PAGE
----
3 Financial Books to Read Before 2020 Ends
Some of the world’s richest people have one thing in common: it is their appreciation for reading. Taking reference from self-made billionaire Warren Buffett, he is known to spend 80% of the time reading. He spends 5 to 6 hours a day reading 5 newspapers and 500 pages of corporate reports. He is not alone in this. Bill Gates, Mark Zuckerberg, Elon Musk, Mark Cuban and many others are known for their reading habit.
Today, I invite you to the opportunity of reading. I want to share with you the 3 finest financial books to read before 2020 ends to prepare you financially for 2021.
The Psychology of Money by Morgan Housel
It is very human of us to be attracted to the best strategies and the highest ROI. In 2020, we are looking at the surge in Bitcoin, SaaS companies and also Tesla. Morgan shares with us in his international bestseller that even if the economy may change, but we as humans remain the same. The lessons in the book are timeless and can be applicable even 20 years later. One of my favorite concepts that is shared in the book is about “Reasonable > Rational”. In a cold finance world where numbers hold the absolute truth, Morgan talks about finance in a very human way. One of the examples given in the book is that we should not pay off our housing loan fully but should extend it for as long as possible as we are in the low interest environment (it is cheap to borrow now). We should then invest the rest hopefully at a higher interest rate. However, Morgan suggests that it is okay to pay off your housing loan if you feel it is “reasonable”. This is because you are paying for a peace of mind and the feeling of being debt free. This feeling of happiness and freedom cannot be measured in dollars and cents. I agree with Morgan that finance is a human subject rather than a number subject. There are many things that just cannot be measured by numbers alone.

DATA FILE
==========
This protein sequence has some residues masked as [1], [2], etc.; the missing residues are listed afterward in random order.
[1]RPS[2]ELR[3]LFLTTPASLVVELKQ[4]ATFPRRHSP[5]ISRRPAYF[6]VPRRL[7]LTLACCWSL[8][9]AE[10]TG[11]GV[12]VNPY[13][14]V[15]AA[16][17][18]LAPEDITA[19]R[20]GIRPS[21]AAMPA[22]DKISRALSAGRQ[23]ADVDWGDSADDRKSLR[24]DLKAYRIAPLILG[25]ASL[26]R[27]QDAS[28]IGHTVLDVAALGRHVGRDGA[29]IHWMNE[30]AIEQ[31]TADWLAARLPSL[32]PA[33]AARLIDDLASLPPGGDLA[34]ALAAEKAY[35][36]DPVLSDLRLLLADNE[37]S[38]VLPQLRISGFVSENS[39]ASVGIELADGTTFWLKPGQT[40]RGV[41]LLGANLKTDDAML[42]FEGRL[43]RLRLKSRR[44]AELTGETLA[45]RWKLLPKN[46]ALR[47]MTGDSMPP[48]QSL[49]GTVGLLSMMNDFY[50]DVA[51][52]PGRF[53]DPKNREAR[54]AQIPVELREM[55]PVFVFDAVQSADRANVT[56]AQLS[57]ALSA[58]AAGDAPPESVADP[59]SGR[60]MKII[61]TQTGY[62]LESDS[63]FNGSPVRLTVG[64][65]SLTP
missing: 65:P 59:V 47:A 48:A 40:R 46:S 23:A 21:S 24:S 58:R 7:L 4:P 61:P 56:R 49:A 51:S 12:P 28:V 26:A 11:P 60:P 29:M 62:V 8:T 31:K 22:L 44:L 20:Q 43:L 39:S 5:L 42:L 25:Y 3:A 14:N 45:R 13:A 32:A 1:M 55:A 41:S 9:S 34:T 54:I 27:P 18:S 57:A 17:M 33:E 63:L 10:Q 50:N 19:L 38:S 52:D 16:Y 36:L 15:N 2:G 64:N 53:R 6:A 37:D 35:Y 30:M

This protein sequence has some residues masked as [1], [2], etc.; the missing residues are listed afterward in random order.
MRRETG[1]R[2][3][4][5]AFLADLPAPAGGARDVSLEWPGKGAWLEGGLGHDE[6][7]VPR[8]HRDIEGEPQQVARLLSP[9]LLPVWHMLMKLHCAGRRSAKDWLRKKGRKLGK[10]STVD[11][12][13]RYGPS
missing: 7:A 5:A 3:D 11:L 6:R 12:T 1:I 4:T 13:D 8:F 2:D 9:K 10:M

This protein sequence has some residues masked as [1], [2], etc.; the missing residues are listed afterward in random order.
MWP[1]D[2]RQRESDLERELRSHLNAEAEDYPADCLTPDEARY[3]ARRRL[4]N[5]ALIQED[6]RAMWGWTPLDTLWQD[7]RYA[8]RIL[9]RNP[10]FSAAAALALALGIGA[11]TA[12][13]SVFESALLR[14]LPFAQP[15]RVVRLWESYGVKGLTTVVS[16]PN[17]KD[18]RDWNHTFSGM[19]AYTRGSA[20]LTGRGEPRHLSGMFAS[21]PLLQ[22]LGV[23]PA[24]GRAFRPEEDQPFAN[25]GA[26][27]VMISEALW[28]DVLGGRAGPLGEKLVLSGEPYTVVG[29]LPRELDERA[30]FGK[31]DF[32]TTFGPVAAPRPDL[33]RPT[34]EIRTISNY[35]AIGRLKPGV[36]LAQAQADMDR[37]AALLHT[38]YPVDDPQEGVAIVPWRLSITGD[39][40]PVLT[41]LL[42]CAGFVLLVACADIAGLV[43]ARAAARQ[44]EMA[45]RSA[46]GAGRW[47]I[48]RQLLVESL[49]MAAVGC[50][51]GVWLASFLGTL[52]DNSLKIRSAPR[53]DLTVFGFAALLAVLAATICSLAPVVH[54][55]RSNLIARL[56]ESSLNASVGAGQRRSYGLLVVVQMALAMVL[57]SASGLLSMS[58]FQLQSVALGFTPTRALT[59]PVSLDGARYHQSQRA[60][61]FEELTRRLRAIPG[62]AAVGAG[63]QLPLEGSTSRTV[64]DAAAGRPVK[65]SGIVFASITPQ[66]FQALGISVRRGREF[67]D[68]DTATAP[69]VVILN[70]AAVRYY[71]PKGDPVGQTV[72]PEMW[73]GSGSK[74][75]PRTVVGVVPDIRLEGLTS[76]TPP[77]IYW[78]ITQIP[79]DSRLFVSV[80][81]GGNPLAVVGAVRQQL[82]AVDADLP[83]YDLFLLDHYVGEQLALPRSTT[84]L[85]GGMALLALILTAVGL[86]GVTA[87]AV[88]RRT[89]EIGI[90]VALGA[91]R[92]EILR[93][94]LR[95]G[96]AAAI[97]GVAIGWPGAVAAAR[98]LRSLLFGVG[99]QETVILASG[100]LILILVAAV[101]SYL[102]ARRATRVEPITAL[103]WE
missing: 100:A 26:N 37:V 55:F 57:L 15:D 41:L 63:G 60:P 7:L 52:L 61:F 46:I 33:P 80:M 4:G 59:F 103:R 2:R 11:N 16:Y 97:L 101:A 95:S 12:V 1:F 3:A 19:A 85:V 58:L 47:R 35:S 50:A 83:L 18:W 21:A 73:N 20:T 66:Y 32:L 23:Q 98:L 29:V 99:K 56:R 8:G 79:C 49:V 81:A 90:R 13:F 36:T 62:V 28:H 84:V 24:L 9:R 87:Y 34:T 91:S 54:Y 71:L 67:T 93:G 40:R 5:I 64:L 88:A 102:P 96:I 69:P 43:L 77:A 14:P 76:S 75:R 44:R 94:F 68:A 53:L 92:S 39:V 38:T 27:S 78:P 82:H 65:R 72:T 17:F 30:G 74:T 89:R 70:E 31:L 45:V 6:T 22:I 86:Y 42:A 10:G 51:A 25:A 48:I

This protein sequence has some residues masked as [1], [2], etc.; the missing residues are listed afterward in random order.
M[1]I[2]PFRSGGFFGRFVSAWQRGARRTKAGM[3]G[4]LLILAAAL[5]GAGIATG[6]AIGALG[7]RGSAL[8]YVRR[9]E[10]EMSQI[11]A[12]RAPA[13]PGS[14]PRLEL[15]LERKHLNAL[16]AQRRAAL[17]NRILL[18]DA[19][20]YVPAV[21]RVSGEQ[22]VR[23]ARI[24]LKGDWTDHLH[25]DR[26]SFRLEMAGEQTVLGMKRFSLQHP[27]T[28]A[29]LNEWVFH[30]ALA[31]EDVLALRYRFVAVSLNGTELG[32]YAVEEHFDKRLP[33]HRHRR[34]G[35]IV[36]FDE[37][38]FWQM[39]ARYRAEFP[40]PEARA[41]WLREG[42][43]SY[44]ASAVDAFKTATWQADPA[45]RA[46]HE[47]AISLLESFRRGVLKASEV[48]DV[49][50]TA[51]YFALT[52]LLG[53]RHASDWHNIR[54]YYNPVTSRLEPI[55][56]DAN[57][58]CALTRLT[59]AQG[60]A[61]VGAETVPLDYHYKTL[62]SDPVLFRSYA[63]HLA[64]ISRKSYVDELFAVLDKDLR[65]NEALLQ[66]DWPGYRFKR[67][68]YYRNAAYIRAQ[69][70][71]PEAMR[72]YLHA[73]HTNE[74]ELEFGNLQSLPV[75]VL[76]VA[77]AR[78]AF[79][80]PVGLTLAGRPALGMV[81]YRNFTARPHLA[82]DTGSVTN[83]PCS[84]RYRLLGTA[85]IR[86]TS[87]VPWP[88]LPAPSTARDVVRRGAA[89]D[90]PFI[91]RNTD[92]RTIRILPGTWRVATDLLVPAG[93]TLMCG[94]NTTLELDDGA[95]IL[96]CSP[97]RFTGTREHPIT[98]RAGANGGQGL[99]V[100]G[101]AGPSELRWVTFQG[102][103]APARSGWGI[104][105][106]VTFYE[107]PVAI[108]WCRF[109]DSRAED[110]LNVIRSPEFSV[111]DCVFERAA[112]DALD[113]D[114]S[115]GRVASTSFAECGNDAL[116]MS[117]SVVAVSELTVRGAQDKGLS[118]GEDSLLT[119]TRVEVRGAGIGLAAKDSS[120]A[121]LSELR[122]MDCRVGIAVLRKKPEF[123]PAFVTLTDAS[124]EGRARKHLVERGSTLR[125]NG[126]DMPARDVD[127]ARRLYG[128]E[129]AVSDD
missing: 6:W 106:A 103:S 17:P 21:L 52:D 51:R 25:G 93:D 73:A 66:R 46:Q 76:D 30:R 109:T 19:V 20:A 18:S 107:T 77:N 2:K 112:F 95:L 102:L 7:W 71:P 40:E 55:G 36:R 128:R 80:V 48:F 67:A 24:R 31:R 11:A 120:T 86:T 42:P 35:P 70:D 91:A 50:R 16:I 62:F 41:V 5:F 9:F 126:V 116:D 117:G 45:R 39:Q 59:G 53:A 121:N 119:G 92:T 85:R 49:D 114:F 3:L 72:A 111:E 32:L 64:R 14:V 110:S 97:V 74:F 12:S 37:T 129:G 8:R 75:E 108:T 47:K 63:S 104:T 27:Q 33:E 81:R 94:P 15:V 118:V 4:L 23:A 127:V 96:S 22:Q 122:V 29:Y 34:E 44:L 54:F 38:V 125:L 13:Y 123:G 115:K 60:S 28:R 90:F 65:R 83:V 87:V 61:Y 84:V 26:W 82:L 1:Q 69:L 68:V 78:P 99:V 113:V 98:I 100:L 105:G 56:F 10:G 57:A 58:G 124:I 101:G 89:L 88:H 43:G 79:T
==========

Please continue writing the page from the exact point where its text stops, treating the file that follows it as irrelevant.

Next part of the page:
Dollars and Sense by Dr Dan Ariely
I love this book because it talks about the fundamentals of personal finance. It seeks to explain why we find it so hard to save and the many “evil” cues in life that makes us so bad at money. Even though we are highly educated now, we are still unable to manage money better. The content of the book draws reference from our human psychology and how we are set up for failure when it comes to money. One of my favorite concepts is the power of anchoring. It explains how marketers’ price their products and service and how to profit from them. Take example, it is very hard to value or price an item unless there is a reference point to it. The power of anchoring creates an initial reference which makes it very difficult to for people to move too far away from that initial reference. Marketers use this technique and set a high price (example $79.90 before discount) and then slashing the price downwards (example $39.90). The initial anchor creates a reference on how much an item is “worth” and make $39.90 seems like a bargain. This is one of my favorite books out there.
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In the many books that I have read in 2020, these 3 gave me the greatest impact and I hope they can do it for you too. Wishing you the best for the remaining of 2020. Let’s look forward to a great 2021.
This article is written by Chengkok, Founder of Wealthdojo.
He advocates continuous learning and dedicates a small amount of time daily sharing financial information on his Telegram Channel for people to learn. Join his Telegram Channel for a tip a day.